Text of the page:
Reference : Testicular self-examination: Attitudes and practices among young men in Europe
Scientific journals : Article
Social & behavioral sciences, psychology : Animal psychology, ethology & psychobiology
Social & behavioral sciences, psychology : Neurosciences & behavior
Social & behavioral sciences, psychology : Theoretical & cognitive psychology
Social & behavioral sciences, psychology : Treatment & clinical psychology
Human health sciences : Psychiatry
Testicular self-examination: Attitudes and practices among young men in Europe
Wardle, Jane [> >]
Steptoe, Andrew [> >]
Burckhardt, Ruth [> >]
Vögele, Claus mailto [University of Luxembourg > Faculty of Language and Literature, Humanities, Arts and Education (FLSHASE) > Integrative Research Unit: Social and Individual Development (INSIDE) >]
Vila, Jaime [> >]
Zarczynski, Zbigniew [> >]
Preventive Medicine
Academic Press
Yes (verified by ORBilu)
New York
Testicular self examination (TSE) is recommended for the early detection of testicular cancer. Evidence from North America suggests there is only limited public awareness of its importance among the young male population. Compliance with regular TSE is found in only a small minority of young men. Attitudes toward and practice of TSE have rarely been studied outside North America.
Attitudes to TSE were evaluated by questionnaire in a sample of 16,486 students. Frequency of TSE practice was reported by the 7,304 men in the sample. The data were collected as part of the European Health Behavior Survey, an international study on health beliefs and health behavior.
Eighty-seven percent of men reported never having practiced TSE. Regular practice (monthly) was reported by only 3% of the sample, with another 10% reporting occasional TSE. Significant differences emerged between countries, ranging from 76% of German men to 98% of Icelandic men reporting no TSE. Men rated TSE as less important to health than women. Attitude toward TSE among men was a significant predictor of TSE practice.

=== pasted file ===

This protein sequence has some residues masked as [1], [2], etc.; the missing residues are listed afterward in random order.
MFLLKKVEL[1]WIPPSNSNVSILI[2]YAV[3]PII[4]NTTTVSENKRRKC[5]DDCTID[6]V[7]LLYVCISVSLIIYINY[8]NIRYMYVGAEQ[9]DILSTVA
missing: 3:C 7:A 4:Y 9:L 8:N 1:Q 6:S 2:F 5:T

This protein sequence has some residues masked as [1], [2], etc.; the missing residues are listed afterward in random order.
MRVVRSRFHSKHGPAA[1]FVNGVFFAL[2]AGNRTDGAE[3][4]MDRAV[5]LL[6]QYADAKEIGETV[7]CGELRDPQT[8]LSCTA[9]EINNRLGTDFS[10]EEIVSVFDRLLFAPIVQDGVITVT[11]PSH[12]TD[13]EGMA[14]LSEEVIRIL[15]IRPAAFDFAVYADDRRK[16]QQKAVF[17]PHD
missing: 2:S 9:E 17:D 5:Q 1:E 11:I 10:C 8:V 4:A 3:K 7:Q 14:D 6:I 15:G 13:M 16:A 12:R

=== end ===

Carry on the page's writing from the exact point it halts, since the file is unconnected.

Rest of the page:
Both the low levels of TSE and the low ratings of the importance of TSE suggest that young men in Europe are unaware of the value of this comparatively simple method of early detection of cancer. If a highly educated population group in the "at risk" age category is not carrying out the recommendations, it is unlikely that there are higher levels of compliance in other groups. These results suggest an important role for health education in the early detection of testicular cancer.
Researchers ; Professionals ; Students

File(s) associated to this reference

Fulltext file(s):

Limited access
1-s2.0-S0091743584710280-main.pdfPublisher postprint426.78 kBRequest a copy

Bookmark and Share SFX Query

All documents in ORBilu are protected by a user license.